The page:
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Rhody Health and Fitness: Barefoot Running

Cigar Columnist

Published: Wednesday, April 18, 2012

Updated: Tuesday, April 17, 2012 14:04

 

Barefoot running is a trend gaining speed all across the U.S. If you’ve ever seen somebody running without shoes, you might think it’s uncomfortable, unsanitary, or both. There is no right or wrong to whether you run with shoes or without, but the key to finding your own preference lies under the true reason why we wear running shoes. In 1974, Nike introduced the first padded running shoe in the world. These shoes caused people to exert more force in their heel while running instead of the middle of their foot, weakening the tendons and ligaments in their feet. Runners who land on their heels put three times their body weight onto their legs. This can cause Achilles tendon tears, knee injuries and hip injuries.

In fact, Achilles tendon injuries have increased by 10 percent since the 1970s, interestingly when the first padded running shoe was made. Oppositely, barefoot runners don’t exert any more body weight onto their legs. This is because barefoot runner’s feet are relaxed before hitting the ground, causing them to fall onto the ball of their foot. This distributes the shock evenly and can result in fewer running injuries.

 It’s not fair to blame all injuries on running sneakers; running barefoot has its cons. Nobody wants to run on a paved road that can provide obstacles such as nails, glass shards or ice and snow in the winter. And just as it happens when you start wearing new shoes, wearing no shoes will most likely cause painful blisters on the bottom of your feet. Everything takes time and learning to run barefoot is no exception. It’s best to start running very short distances barefoot before you ditch your favorite sneakers. You could also meet in the middle – there’s a type of shoe that has a thin layer of padding and room for all of your toes. They allow you all the benefits of running barefoot, but give you some protection against the elements.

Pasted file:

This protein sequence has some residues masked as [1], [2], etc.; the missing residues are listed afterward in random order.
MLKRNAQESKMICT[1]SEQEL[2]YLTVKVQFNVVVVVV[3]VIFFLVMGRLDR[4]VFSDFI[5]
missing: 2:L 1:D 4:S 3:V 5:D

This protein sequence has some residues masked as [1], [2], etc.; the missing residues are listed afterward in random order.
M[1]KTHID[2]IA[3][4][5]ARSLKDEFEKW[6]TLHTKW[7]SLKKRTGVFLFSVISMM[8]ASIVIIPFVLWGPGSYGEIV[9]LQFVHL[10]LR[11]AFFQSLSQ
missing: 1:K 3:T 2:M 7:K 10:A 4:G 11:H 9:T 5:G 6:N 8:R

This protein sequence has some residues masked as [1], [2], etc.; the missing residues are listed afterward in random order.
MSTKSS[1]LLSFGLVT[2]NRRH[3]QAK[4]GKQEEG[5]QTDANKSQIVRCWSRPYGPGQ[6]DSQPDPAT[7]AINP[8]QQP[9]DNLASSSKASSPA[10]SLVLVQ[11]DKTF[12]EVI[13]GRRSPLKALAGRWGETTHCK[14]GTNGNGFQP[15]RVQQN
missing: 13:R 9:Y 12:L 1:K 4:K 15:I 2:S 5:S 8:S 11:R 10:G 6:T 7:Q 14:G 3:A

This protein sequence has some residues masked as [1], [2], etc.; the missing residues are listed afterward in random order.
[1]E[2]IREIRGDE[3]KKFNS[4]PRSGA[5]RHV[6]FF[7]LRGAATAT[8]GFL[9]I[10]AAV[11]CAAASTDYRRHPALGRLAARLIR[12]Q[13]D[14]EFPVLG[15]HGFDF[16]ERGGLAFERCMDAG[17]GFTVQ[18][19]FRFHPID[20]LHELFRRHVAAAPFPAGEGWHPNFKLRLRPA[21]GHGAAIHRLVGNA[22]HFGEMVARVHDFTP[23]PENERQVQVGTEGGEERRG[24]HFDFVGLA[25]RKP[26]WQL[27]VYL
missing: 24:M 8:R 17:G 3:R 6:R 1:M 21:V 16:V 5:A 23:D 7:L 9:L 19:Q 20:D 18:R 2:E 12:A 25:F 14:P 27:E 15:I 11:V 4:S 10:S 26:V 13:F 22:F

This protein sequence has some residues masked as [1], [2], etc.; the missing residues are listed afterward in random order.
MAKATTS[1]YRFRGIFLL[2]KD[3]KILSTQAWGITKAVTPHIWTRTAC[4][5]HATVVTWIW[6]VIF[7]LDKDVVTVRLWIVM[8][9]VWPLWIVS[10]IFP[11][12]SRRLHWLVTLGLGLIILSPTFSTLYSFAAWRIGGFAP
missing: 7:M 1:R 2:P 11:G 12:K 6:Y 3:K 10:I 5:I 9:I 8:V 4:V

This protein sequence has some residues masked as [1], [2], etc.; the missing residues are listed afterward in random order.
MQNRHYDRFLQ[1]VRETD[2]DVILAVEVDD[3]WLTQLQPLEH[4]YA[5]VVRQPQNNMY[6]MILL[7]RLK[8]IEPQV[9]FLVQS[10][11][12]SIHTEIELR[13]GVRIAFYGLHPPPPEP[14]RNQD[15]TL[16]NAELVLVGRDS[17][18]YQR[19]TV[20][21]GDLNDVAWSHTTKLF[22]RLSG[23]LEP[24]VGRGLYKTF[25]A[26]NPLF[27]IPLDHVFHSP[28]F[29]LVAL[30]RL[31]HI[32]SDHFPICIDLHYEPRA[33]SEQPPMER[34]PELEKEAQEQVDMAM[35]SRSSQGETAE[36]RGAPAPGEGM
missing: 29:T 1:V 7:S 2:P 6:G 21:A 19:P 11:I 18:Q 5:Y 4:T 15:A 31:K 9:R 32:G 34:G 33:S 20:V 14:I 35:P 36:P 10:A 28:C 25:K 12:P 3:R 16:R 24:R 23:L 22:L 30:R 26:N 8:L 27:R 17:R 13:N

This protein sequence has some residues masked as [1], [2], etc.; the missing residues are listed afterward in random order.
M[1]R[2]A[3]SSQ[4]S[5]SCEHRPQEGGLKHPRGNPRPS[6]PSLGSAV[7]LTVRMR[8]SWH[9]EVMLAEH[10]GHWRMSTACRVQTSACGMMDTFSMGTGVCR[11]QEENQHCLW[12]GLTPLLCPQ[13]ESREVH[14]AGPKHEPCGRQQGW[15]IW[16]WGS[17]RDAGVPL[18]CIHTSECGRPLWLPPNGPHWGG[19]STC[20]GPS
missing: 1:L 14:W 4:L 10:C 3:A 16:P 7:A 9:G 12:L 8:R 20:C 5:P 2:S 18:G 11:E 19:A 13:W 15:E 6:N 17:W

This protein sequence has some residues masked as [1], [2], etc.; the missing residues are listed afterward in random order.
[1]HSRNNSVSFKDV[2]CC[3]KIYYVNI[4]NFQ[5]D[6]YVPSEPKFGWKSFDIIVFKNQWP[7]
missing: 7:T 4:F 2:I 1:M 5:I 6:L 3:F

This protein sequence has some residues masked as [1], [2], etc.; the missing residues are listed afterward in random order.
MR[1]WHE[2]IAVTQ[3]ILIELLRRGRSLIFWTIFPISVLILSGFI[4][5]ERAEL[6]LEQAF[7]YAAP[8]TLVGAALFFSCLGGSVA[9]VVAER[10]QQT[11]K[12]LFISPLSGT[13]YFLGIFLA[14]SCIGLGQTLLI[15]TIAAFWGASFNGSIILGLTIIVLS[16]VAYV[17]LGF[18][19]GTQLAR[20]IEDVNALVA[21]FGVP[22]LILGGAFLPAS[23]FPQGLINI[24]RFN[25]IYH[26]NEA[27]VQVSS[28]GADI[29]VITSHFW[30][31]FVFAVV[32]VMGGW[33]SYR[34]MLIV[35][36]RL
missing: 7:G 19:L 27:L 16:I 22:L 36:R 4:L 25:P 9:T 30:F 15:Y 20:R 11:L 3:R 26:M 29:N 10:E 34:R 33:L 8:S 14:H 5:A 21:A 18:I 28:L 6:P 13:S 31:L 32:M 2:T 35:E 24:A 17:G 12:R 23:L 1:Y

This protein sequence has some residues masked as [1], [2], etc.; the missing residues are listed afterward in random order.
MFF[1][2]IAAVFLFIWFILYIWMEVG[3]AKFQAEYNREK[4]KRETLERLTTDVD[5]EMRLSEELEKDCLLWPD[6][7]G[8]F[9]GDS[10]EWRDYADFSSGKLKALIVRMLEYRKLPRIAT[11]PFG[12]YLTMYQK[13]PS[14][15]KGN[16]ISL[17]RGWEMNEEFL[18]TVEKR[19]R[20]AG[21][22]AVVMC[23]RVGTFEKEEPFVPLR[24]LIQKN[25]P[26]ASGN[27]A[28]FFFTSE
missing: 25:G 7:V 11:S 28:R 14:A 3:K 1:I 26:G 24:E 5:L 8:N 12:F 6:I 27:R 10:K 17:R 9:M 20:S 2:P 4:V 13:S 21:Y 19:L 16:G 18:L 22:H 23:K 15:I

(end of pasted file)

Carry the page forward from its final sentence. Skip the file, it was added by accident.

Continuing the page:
It seems running with or without shoes can both pose problems. Switching to barefoot running will take time and most likely cause some problems before your feet get used it, so if you’re feeling adventurous, you’ll also need patience. If running shoes pose no problems to you, there’s no evidence significant enough to switch to barefoot. Barefoot or not, running is a great form of exercise, so go out and enjoy it!

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